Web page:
The Space Traders

The space traders

The Space Traders is a science fiction short story by Derrick Bell (1930 – 2011), the first tenured African-American Professor of Law at Harvard Law School, and one of the originators of critical race theory (which argues that racism is engrained in the fabric and system of the American society). Published in 1992, its subject is the arrival of apparently benevolent and powerful extraterrestrials that offer the United States a wide range of benefits such as gold, clean nuclear power and other technological advances, in exchange for one thing: handing over all black people in the U.S. to the aliens. The story posits that the people and political establishment of the U.S. are willing to make this deal, passing a constitutional amendment to enable it.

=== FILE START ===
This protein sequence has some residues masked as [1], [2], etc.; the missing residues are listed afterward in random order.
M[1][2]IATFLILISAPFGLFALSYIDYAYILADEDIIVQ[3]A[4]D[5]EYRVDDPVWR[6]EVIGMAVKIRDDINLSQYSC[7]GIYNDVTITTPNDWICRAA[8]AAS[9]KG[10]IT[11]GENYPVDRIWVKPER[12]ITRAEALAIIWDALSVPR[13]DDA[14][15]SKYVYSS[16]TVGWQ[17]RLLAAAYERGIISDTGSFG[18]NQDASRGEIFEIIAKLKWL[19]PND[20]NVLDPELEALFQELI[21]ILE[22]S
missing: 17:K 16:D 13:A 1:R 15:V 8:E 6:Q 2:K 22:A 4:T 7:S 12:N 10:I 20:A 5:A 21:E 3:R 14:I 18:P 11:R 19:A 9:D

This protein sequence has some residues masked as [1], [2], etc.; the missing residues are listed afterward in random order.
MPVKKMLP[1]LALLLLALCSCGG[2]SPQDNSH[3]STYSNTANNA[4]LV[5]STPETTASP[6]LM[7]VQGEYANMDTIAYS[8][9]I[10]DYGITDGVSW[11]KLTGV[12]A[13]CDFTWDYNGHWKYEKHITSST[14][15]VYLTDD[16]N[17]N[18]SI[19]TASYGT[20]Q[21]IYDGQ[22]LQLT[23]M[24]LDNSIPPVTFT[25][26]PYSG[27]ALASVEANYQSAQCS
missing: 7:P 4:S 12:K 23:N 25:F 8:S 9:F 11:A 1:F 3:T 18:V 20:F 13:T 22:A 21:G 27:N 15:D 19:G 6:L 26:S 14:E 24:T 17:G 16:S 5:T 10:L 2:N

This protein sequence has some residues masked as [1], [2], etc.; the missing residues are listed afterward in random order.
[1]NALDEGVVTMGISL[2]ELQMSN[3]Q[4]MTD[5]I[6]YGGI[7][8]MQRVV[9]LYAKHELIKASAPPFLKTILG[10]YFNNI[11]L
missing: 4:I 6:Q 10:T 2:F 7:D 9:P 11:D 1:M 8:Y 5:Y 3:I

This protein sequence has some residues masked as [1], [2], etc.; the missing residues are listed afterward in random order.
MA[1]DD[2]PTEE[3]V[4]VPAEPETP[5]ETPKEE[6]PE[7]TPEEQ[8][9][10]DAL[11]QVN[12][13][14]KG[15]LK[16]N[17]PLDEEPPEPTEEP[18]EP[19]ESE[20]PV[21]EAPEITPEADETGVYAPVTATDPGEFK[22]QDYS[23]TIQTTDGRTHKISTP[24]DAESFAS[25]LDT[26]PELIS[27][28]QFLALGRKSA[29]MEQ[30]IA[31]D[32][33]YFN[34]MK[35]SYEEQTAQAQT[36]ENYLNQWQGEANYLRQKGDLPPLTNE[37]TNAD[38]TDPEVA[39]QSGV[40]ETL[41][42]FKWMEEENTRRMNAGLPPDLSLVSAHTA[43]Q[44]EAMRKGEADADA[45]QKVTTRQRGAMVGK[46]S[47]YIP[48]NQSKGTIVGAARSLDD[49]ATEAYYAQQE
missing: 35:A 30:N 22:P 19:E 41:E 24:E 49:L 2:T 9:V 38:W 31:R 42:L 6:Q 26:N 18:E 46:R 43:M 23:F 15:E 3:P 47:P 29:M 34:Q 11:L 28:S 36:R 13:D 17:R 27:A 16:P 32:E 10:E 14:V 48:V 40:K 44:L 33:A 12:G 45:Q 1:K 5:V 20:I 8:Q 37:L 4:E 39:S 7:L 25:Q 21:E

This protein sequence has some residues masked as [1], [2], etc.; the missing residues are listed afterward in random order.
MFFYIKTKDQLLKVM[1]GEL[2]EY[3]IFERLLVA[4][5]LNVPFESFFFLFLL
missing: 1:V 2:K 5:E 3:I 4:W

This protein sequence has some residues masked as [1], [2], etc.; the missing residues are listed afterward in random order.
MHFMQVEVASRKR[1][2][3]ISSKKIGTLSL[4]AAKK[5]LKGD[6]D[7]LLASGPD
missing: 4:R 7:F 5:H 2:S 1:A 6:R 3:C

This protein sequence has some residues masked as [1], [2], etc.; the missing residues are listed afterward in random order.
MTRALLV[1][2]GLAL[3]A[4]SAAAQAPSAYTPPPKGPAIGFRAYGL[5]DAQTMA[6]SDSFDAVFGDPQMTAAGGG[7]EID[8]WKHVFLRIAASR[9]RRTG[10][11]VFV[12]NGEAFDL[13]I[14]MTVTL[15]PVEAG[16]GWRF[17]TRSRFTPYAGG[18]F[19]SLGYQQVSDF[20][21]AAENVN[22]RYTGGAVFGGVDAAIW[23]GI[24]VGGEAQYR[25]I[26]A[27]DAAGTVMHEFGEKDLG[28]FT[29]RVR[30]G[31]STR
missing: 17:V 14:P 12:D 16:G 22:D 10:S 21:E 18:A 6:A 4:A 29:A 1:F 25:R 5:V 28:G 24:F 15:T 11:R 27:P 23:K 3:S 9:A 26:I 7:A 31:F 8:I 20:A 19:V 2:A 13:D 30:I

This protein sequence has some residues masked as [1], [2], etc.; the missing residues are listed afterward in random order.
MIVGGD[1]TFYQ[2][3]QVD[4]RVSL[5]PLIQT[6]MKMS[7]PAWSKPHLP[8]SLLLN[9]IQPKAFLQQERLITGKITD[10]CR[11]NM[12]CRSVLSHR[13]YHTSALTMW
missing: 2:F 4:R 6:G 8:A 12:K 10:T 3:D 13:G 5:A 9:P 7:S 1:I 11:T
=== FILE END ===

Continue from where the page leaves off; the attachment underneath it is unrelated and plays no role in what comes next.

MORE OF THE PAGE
‘The Space Traders’ was adapted for television in 1994 by director Reginald Hudlin and writer Trey Ellis. It aired on HBO as the leading segment of a three-part television anthology entitled ‘Cosmic Slop,’ which focused on minority-centric science fiction. In the run-up to the 2012 U.S. presidential election, the story became the subject of political controversy. A review of the TV adaptation on the conservative news site Breitbart.com argued that it ‘captures the stupidity, paranoia, and shameless race-hustling of the people that Obama embraces.’ In ‘The Atlantic,’ Conor Friedersdorf replied by arguing that the story’s critics ‘would do well to acknowledge that for many decades of American history, including years during Professor Bell’s life, a majority of Americans would have voted in favor of trading blacks for fantastic wealth, unlimited energy, and an end to pollutants.’

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